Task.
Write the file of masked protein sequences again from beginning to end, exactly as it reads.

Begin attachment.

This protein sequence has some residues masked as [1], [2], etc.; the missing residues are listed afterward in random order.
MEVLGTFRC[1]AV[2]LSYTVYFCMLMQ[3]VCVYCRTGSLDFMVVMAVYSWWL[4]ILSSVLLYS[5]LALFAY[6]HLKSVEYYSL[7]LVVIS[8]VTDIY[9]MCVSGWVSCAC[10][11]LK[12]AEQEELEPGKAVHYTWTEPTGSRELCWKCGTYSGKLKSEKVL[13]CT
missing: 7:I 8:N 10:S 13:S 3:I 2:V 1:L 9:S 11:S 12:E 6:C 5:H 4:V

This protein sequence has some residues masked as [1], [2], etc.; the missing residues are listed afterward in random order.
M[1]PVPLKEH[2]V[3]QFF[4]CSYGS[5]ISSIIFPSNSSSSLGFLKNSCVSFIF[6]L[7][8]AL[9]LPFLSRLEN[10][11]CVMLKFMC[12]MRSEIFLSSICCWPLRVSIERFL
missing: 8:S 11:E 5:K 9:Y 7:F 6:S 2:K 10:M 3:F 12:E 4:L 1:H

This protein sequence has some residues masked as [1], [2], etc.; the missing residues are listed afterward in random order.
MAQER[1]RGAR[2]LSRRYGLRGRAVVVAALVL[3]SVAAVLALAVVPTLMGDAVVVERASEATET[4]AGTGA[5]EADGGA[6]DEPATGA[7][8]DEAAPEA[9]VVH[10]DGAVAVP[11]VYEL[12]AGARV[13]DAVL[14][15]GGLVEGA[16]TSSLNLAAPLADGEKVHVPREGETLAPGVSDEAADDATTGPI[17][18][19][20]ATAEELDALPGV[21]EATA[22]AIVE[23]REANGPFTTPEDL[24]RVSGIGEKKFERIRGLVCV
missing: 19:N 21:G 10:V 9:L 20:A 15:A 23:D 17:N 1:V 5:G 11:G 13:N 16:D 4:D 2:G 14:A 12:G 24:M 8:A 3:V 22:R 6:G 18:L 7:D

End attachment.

This protein sequence has some residues masked as [1], [2], etc.; the missing residues are listed afterward in random order.
MEVLGTFRC[1]AV[2]LSYTVYFCMLMQ[3]VCVYCRTGSLDFMVVMAVYSWWL[4]ILSSVLLYS[5]LALFAY[6]HLKSVEYYSL[7]LVVIS[8]VTDIY[9]MCVSGWVSCAC[10][11]LK[12]AEQEELEPGKAVHYTWTEPTGSRELCWKCGTYSGKLKSEKVL[13]CT
missing: 7:I 8:N 10:S 13:S 3:I 2:V 1:L 9:S 11:S 12:E 6:C 5:H 4:V

This protein sequence has some residues masked as [1], [2], etc.; the missing residues are listed afterward in random order.
M[1]PVPLKEH[2]V[3]QFF[4]CSYGS[5]ISSIIFPSNSSSSLGFLKNSCVSFIF[6]L[7][8]AL[9]LPFLSRLEN[10][11]CVMLKFMC[12]MRSEIFLSSICCWPLRVSIERFL
missing: 8:S 11:E 5:K 9:Y 7:F 6:S 2:K 10:M 3:F 12:E 4:L 1:H

This protein sequence has some residues masked as [1], [2], etc.; the missing residues are listed afterward in random order.
MAQER[1]RGAR[2]LSRRYGLRGRAVVVAALVL[3]SVAAVLALAVVPTLMGDAVVVERASEATET[4]AGTGA[5]EADGGA[6]DEPATGA[7][8]DEAAPEA[9]VVH[10]DGAVAVP[11]VYEL[12]AGARV[13]DAVL[14][15]GGLVEGA[16]TSSLNLAAPLADGEKVHVPREGETLAPGVSDEAADDATTGPI[17][18][19][20]ATAEELDALPGV[21]EATA[22]AIVE[23]REANGPFTTPEDL[24]RVSGIGEKKFERIRGLVCV
missing: 19:N 21:G 10:V 9:L 20:A 15:A 23:D 17:N 1:V 5:G 11:G 13:N 16:D 4:D 2:G 14:A 12:G 24:M 8:A 3:V 22:R 6:G 18:L 7:D